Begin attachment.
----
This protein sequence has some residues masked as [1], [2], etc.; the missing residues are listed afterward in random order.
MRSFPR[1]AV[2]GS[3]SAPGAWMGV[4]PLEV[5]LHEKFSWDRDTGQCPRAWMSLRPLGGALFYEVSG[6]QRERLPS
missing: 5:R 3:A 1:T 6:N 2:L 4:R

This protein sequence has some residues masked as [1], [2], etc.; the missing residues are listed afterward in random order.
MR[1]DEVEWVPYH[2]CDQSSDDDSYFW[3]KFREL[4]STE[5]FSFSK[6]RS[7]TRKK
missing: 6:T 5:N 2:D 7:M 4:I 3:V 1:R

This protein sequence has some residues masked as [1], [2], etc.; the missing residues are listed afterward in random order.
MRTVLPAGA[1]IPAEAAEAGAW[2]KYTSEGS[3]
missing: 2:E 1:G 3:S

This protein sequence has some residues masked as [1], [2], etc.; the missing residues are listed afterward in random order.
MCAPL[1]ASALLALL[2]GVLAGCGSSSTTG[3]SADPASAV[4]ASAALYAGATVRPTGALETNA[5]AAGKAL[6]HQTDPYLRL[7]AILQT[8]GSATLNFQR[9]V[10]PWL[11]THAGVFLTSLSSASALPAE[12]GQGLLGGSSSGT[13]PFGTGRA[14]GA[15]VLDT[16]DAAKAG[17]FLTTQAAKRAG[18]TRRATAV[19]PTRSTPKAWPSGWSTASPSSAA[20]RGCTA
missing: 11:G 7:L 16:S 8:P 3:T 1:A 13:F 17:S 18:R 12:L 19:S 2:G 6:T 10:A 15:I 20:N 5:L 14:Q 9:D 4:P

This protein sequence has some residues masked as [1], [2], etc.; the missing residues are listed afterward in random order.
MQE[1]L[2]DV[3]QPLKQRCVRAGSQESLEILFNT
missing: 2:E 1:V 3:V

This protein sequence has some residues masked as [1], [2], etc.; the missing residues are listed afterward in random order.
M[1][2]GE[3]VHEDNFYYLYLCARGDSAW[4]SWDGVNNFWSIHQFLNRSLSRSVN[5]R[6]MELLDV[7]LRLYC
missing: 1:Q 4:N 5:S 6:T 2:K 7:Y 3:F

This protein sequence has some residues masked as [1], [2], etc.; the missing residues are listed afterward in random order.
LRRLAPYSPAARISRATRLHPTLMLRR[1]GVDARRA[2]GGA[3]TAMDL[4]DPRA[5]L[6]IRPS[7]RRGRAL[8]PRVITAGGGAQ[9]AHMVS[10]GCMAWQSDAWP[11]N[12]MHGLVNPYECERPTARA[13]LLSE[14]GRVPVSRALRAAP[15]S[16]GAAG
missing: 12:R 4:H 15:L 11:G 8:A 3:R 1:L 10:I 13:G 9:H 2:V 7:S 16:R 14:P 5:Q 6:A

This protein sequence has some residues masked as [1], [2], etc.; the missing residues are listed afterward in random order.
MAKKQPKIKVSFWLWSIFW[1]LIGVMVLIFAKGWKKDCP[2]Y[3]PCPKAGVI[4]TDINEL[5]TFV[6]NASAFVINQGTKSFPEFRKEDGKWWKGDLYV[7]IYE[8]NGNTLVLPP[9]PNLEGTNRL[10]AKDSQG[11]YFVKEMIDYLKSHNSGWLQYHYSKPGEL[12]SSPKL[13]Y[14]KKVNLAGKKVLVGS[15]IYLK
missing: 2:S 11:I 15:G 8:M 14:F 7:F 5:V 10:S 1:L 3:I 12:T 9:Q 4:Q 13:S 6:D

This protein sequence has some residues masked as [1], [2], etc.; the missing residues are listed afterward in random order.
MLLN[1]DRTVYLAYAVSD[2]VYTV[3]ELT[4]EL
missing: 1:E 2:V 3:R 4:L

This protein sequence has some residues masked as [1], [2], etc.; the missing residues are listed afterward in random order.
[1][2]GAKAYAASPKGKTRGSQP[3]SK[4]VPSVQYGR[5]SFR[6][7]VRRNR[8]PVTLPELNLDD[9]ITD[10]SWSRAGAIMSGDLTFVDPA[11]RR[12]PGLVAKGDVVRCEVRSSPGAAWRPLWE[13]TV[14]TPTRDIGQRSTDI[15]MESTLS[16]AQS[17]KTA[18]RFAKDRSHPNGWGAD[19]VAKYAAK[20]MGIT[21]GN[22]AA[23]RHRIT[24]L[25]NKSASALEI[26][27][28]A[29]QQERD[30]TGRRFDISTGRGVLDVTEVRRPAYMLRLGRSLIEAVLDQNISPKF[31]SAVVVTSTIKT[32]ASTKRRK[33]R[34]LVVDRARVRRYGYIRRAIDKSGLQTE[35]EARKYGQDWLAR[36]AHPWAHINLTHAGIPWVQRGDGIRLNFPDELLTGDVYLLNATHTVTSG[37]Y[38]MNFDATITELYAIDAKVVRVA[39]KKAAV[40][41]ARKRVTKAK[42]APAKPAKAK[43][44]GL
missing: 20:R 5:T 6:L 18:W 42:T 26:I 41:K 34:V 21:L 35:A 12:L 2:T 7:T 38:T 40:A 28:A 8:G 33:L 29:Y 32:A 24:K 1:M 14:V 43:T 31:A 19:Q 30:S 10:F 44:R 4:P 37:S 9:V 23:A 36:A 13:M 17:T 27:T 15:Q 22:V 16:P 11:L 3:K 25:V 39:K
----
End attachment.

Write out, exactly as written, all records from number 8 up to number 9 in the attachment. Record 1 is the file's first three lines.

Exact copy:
This protein sequence has some residues masked as [1], [2], etc.; the missing residues are listed afterward in random order.
MAKKQPKIKVSFWLWSIFW[1]LIGVMVLIFAKGWKKDCP[2]Y[3]PCPKAGVI[4]TDINEL[5]TFV[6]NASAFVINQGTKSFPEFRKEDGKWWKGDLYV[7]IYE[8]NGNTLVLPP[9]PNLEGTNRL[10]AKDSQG[11]YFVKEMIDYLKSHNSGWLQYHYSKPGEL[12]SSPKL[13]Y[14]KKVNLAGKKVLVGS[15]IYLK
missing: 2:S 11:I 15:G 8:M 14:F 7:F 5:V 10:S 1:L 3:I 12:T 9:Q 4:Q 13:S 6:D

This protein sequence has some residues masked as [1], [2], etc.; the missing residues are listed afterward in random order.
MLLN[1]DRTVYLAYAVSD[2]VYTV[3]ELT[4]EL
missing: 1:E 2:V 3:R 4:L